Public transport companies had to cancel bookings for Sunday night travel, prompting travellers to either spend extra money on accommodation or spend the night at the stations.

A spot-check revealed that most passengers did not know about the ban.

At Transline Bus Services, ticketing clerks said they called all passengers who had booked to inform them of the change in travel schedules.

The same situation was reported at Guardian Bus Services, where the operator had to suspend further bookings.

While established bus companies could offer waiting lounges to shelter their clients as they waited for the rescheduled trips, the passengers at the main bus stages had to persevere the cold.

Passengers who had booked their tickets as early as 7am on Sunday had to wait until yesterday morning to travel.

“I came here in the morning and booked the night bus. The information on the ban on night travel came after I had booked, so I have reported here for my journey and I am told I have to wait till tomorrow,” said Mark Ouma, a passenger at one of the bus companies plying the Kisumu-Nairobi route.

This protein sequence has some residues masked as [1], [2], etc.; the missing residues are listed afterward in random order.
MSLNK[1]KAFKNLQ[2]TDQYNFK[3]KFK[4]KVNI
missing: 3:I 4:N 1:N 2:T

In Nyeri, hundreds of passengers travelling to Mombasa where stranded.

Two PSV saccos – Chania Genesis and 2NK Sacco – had to reschedule their planned trips to Mombasa after the ban.

Passengers hoping to travel yesterday and had booked their tickets were informed via text message that their trips had been postponed to today and tomorrow due to the ban.

One of those affected, Phillip Mwangi, said the delay would inconvenience him as he was supposed to report to work today.

Mathira MP Rigathi Gachagua said the ban was a knee-jerk reaction that had come too late.

Gachagua, who is a member of the Parliamentary Committee on Transport, said the loss of lives on Kenyan roads was due to lack of enforcement of the law by the relevant agencies.


“Coming up with directives when road accidents happen is not going to curb them. I think we should look at traffic police and the NTSA enforcement arms to establish why they are not enforcing the laws in place,” he said.

Gachagua, who was speaking at Ichuga PCEA church in Mathira constituency, said calls to disband NTSA were ill-informed and should be shelved to give the authority a chance to carry out its mandate.